Military PX

Retail stores on military bases have possibly the best retail pricing anywhere when you consider that there is no sales tax on Federal installations. This can mean $40 on your average $500.00 pistol. While few Army and Air force (AAFES) chain stores carry guns, the MCX (Marine Corps stores) make a point to carry a respectable stock of handguns at the larger bases. While it is unlawful in most circumstances for military personnel to carry handguns unless in a specific combat type duty assignment or on guard duty, officers and senior NCOs frequently enjoy the privilege of breaking such rules. This is in part due to certain obscure federal and state laws granting officers the right to always be armed. Certain members of elite units also frequently carry weapons on or off duty. Interestingly, this privilege is not usually extended to military police.  Selective enforcement of gun laws on military bases is the norm and increases risk to some buyers.  It is common for race, rank, age, and unit affiliation to play roles in this selective enforcement of restrictive base regulations. 

The military PX will not sell to everyone. You must show a military ID card in order to buy anything there. You can be either active duty (green card) or reserve (red card) retired military or a dependent. No card, no purchase. While these rules may be overlooked for a tennis racket, they will not be overlooked for a pistol. Base authorities are also constantly on the lookout for "straw buyers" who will use their base privileges to buy firearms for someone else. Expect to be watched and followed by undercover personnel who have the right to search, seize and question you with no warrant and the slightest suspicion. The flip side is that the PX managers are usually eager to make a sale. They will usually be helpful in explaining the rules governing your purchase and any procedures necessary to facilitate the purchase.  Rules governing your possession as soon as you leave the store are another matter. While most traditional gun shops are run by whites, many MCX stores are run by blacks. Black customers will probably find better treatment at the military PX than other firearms retailers.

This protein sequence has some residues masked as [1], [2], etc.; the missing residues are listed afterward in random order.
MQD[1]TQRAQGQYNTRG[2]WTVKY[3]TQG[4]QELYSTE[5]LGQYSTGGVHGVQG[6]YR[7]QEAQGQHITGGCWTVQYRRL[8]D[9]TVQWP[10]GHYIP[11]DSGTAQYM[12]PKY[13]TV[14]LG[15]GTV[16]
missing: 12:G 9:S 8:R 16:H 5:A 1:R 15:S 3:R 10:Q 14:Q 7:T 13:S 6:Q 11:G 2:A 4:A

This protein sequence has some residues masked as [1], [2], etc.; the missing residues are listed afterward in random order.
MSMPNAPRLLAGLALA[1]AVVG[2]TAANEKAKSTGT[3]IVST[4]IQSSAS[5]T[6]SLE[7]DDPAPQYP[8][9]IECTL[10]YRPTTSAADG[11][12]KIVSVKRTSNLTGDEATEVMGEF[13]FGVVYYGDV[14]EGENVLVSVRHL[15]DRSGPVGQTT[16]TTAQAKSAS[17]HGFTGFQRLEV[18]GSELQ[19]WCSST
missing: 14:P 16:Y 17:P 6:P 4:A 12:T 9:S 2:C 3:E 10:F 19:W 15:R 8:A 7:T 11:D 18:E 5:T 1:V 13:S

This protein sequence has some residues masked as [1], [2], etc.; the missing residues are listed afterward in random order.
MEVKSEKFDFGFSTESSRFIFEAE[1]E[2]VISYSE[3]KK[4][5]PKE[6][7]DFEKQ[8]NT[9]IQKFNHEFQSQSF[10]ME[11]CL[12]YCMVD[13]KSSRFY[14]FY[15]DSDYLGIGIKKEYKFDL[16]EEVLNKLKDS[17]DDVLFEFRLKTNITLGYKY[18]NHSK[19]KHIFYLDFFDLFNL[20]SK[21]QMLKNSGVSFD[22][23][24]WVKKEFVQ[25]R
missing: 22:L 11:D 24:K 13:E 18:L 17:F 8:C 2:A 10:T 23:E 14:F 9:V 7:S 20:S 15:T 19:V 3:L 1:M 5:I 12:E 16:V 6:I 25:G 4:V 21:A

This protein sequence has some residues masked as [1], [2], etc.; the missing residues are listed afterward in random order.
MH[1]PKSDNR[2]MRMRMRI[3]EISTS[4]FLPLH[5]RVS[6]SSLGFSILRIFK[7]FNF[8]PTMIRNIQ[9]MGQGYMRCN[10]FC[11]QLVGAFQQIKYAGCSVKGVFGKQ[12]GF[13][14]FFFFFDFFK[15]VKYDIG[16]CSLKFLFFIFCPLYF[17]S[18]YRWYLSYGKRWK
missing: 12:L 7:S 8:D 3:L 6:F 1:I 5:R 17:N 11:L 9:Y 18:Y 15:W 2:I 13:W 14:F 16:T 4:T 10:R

Special orders are usually possible but difficult on military bases. You may have to be firm about getting something better than retail pricing since many of the order catalogs will only list retail prices. They may even mess up and charge you 10% over retail instead of 10% over wholesale. Keep your eye on things. They do not mean to gouge you, but they are not the most kind and competent folks around. The wholesalers are usually eager to oblige the orders since most military personnel who buy guns buy frequently and then get their friends to buy. It is smart marketing to cater to the military customer. Because of this, newer handguns that may not be readily available on the open market can commonly be found on the shelf at the base sporting goods store.

Military bases will often demand a certain redundancy of paperwork and regulations with the state that they are located in and sometimes the state in which the purchaser legally resides. If there is an inconsistency between the state and federal law, the base will favor whichever is more restrictive. They do not regularly respect restrictive city or county laws. Lower ranking enlisted personnel may need permission from their commanding officer in order to purchase firearms and are usually required to turn them in to their unit armory when not in use. Enlisted personnel are not privileged with the right to keep personal firearms in the barracks, but may register them and keep them in base family housing.  Expect your purchase to also be registered with the Military Police. 

For those buyers who wish to have a maximum of legal and verifiable protection for their purchases, it is hard to beat the PX.  Since the military will retain records of the purchase independent of the state, it is virtually impossible for someone to come along later and make false accusations about your gun being illegally procured.  Such false accusations become common when corrupt law enforcement officials or military authorities falsify a theft report on a gun owned by a innocent person in order to have something legal against them.  This is usually facilitated by the fact that the original dealer may be out of business or simply bullied into "losing" or altering the record of the original legitimate purchase.